April 15

Today I had a brief moment where I sighed to myself and though "wow, we're ready". Of course, we still need a forestay and roller furler! This is a minor sticking point though since we can't leave without it. It kinda holds up the jib sail and oh yeah, the mast too. Should be here on Wednesday.

But really, everything else is really looking good. I managed to fix the anemometer by simply taking it apart and lubricating it. We also got the bow lights finally and I installed them last Friday. All the jerry jugs are lashed down and the port cockpit locker is packed. We still have to get rid of the car we bought. We have at least one potential buyer who looked at the car Friday night and says she is going to get an inspector to come have a look at it with her again. Otherwise we will take it to the auction place (there are many around here - auctions are a very popular way to buy and sell used cars here) where we bought it.

Kate's still polishing stainless and putting more cetol (pseudo-varnish like paint) on the exterior woodwork and we also have to retrieve the gear (including the port anchor and chain) from the stbd cockpit locker which is still in storage. Hopefully the next time we stop somewhere for a long time we won't have to move ashore and unload the entire boat to perform repairs!

Well, enough about the stupid boat. I can't believe we are only 10 days from leaving. We are all so excited its wild. Even Jonah is stoked. He has been talking about snorkeling again and warm water for swimming and remembering beaches and stuff. I've really had a great time here in New Zealand, much more so then I expected. Though there are a few things which bug me about the place they are few and easily overwhelmed by all the great aspects to the people and culture. It's really a lot like home, to me, and I even find myself sometimes forgetting I'm driving on the wrong side of the road! Occasionally.

But we really miss the tropics and are focused hard on that goal. We are very psyched about Minerva Reef. This place is legendary in the Pacific as a ship killer as recently as 5 or 10 years ago. Before the advent of satellite navigation many ships ran into this reef unintentionally, usually at night. The few boats which did manage to voluntarily arrive there reported back that it was a special place of great beauty. Its hard to imagine a tranquil splotch of deep blue fishpond smack in the middle of the raging ocean, but Minerva is exactly that. The lagoon is protected by an encircling coral reef which only pokes through the water's surface at low tide. The interior of the reef is protected from the (normal) ocean swells and wind driven waves (you can always move your anchorage to the side of the reef where the wind is blowing from to reduce the amount of distance the wind has o build up chop in the lagoon). However, Minerva is not a refuge in a storm and is not a safe anchorage in any kind of real storm. You must be ready to put to sea again immediately if the weather turns and of course you can only enter the reef during fine weather so if it is not optimal when you arrive there is little choice but to push on ahead (in our case to Fiji).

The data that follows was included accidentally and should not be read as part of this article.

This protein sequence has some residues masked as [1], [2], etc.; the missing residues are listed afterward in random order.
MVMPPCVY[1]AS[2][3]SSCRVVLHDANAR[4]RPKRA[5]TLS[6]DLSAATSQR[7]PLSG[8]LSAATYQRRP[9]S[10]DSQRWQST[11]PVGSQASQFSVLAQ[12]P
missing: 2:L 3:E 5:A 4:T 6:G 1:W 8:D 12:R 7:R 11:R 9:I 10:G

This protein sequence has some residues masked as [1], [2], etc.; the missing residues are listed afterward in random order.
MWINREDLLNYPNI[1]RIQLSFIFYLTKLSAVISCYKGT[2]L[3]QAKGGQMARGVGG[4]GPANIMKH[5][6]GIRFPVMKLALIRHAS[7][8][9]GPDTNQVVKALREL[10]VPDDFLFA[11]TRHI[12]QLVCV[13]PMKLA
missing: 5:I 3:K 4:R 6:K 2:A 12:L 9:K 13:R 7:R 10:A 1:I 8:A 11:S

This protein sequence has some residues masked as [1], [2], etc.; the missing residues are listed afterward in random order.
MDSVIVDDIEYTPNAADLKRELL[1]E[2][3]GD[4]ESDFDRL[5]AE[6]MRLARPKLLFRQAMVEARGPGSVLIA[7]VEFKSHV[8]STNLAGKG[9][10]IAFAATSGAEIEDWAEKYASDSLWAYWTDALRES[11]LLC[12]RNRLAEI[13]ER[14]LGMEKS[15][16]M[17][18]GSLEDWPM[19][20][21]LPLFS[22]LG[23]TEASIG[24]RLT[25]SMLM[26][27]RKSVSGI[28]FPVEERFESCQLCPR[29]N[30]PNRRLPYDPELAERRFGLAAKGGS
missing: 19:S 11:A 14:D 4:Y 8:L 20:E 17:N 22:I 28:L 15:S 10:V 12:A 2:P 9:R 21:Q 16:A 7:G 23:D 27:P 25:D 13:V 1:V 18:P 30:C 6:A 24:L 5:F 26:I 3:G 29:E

Our current plans for Fiji are not yet decided, but our best (preferred) plan so for is to clear in at Suva, the capital, and proceed to Kandavu and the Great Astrolabe Reef perhaps with a stop at Bengga along the way (a place we visited last year on our way to NZ). From there head up to Savusavu (on Vanua Levu) and Taveuni (just to the East of Vanua Levu). Then North to some atolls to the NE of Vanua Levu and then West along the North coast of Vanua Levu then along the North coast of Viti Levu which will lead to the Yasawas. Then we spend some time in the Yasawas before moving South through the Mamanuthas.

Our second alternative is to head straight for Savusavu (a legal port of entry) and then visit Taveuni and the atolls/reefs to the NE. Then head SW to Kandavu after which we go NW to the West coast of Viti Levu where we pass through the Mamanuthas to reach the Yasawas, the - as in the first plan above - work our way South through the Yasawas and Mamanuthas. In either case we will end up at Vunda Point Marina just North of Latoka (the Nadi area) where we will leave the boat for 3 weeks while we travel to the USA (though we are considering leaving it on a mooring ball at the Musket Cove Yacht Club on Malolo Lailai).

We got our plane tickets last week for Boston. We're flying out of Fiji on August 8th (Nadi->LA->Boston) and spending some time in Boston and Cape Cod with Kate's family, then New York for a few days, then upstate to spend a week with my father before our final stop at my mom's house in the Berkshires. Then back to Boston and another grueling 17+ hours flying time and we are back at Nadi on August 31st (local time). Gotta go now, I'm sooo tired and the bed looks soooo comfortable.